“Defendant/appellant Walker testified at trial in his own behalf. He told the jury about his early childhood, including the death of his father in an industrial accident when he was five years old. He had a religious upbringing and training, and slept in the same room as his mother, who never remarried, until he was ten years old. He had met and married Susie Walker at a fairly early age and in fact had not had sexual relations with any other woman prior to his marriage. The great bulk of his testimony related to his relationship with his wife, in which it was indicated that he was compelled to give up dancing, hobbies, etc. due to the wishes of his wife. She controlled everything and was obsessed with her appearance and perfectionism. He eventually reached the conclusion that all other options to end the relationship were unworkable and it was either suicide or murder. He admitted administering the severe beating of his wife with a heavy lead fishing weight, and testified to his state of mind as being that of intense anger at the time of the commission of the crime. The gist of defendant/appellant's testimony as well as that of the other defense witnesses was to the effect that Walker was an emotionally battered husband and that his mind formulated the thought that his only option to end the repressive situation he found himself in was murder. In his final argument, defense counsel argued the existence of the emotionally battered psychological state of mind of defendant/appellant and that Walker did not and could not have deliberated the act of murder at the time that it was committed. Defense counsel asked the jury to return with a verdict of murder in the second degree.
“The jury was instructed and sent out to deliberate on the morning of May 3, 1982. On the following day, the jury returned to the courtroom with a request to rehear the transcript of the preliminary hearing of witness Charles Bell as well as the tape recording made of the conversation of Bell and Walker. The jury returned less than one hour later with a verdict of guilty of murder in the first degree with infliction of great bodily injury and a verdict of guilty to the charge of solicitation of another to commit murder.”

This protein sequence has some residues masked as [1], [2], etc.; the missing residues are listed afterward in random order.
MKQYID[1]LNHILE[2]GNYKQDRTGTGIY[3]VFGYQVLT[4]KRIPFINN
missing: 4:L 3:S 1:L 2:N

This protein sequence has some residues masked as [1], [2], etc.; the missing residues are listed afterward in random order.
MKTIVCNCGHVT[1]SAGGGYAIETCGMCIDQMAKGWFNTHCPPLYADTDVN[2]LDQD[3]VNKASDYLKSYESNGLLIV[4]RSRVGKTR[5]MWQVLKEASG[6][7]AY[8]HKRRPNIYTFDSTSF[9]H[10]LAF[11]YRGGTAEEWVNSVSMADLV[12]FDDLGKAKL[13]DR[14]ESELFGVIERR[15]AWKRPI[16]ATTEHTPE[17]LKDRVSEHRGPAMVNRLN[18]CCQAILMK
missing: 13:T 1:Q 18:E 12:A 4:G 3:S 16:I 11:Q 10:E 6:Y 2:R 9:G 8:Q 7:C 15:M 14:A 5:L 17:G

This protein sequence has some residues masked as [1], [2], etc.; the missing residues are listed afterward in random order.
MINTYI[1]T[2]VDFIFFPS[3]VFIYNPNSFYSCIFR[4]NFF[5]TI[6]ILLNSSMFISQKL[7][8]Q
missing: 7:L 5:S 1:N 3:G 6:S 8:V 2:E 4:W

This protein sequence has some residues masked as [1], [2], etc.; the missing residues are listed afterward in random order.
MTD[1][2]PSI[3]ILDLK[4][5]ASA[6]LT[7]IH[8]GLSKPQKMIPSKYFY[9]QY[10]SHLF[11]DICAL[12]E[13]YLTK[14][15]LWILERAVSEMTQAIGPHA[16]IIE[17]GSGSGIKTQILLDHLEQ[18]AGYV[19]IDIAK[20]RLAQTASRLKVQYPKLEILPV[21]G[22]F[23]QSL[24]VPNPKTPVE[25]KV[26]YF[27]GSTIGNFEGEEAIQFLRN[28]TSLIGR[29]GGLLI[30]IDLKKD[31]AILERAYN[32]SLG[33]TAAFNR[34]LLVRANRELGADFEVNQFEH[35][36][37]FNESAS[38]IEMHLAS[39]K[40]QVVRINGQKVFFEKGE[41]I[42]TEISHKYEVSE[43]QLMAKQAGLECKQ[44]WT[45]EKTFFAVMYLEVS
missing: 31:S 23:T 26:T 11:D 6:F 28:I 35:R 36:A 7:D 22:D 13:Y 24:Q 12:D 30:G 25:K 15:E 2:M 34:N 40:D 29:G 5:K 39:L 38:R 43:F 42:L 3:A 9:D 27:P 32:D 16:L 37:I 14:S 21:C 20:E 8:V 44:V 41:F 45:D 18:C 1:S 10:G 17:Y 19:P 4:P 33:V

We state the several contentions of Walker's appellate briefs as asserted, and as phrased, by him.
I. Contention: “Witness Charles Bell was not legally unavailable and his prior testimony should not have been read to the jury.”
As noted, one Tommy Lee Olsen was a prospective witness against Walker at the latter's trial for murder. Witness Charles Bell at Walker's preliminary examination had testified to Walker's solicitation of him, during his jail confinement, to murder Tommy Lee Olsen. The witness was there available for cross-examination by Walker, and was so cross-examined. By the time of Walker's trial the witness was himself facing charges of several felonies. Called by the People for his testimony at Walker's trial the witness, saying “I don't want to take the stand,” steadfastly refused to answer any questions. Asked if he would testify if granted immunity, he answered, “No,” and “I'm not going to testify, your Honor ․, I'm not testifying.” Threatened by the court with contempt, he stated that he would nevertheless not testify. And when the court asked why he would not “answer those questions,” the response was: “I don't have no comments on that, your Honor.” The trial court then recognized that the witness was facing “somewhere around 60 years of incarceration,” and that confining him until he agreed to testify would be unproductive and idle. The court then ordered the witness to testify. He again said he would not, and he did not.
The trial court thereupon declared Bell to be “unavailable” as a witness, and permitted the People to place in evidence his direct examination, and cross-examination, at Walker's preliminary examination. That ruling is the subject of the instant contention of error.
Evidence Code section 1291 states: “(a) Evidence of former testimony is not made inadmissible by the hearsay rule if the declarant is unavailable as a witness and: ․ (2) the party against whom the former testimony is offered was a party to the action or proceeding in which the testimony was given and had the right and opportunity to cross-examine the declarant with an interest and motive similar to that which he has at the hearing.”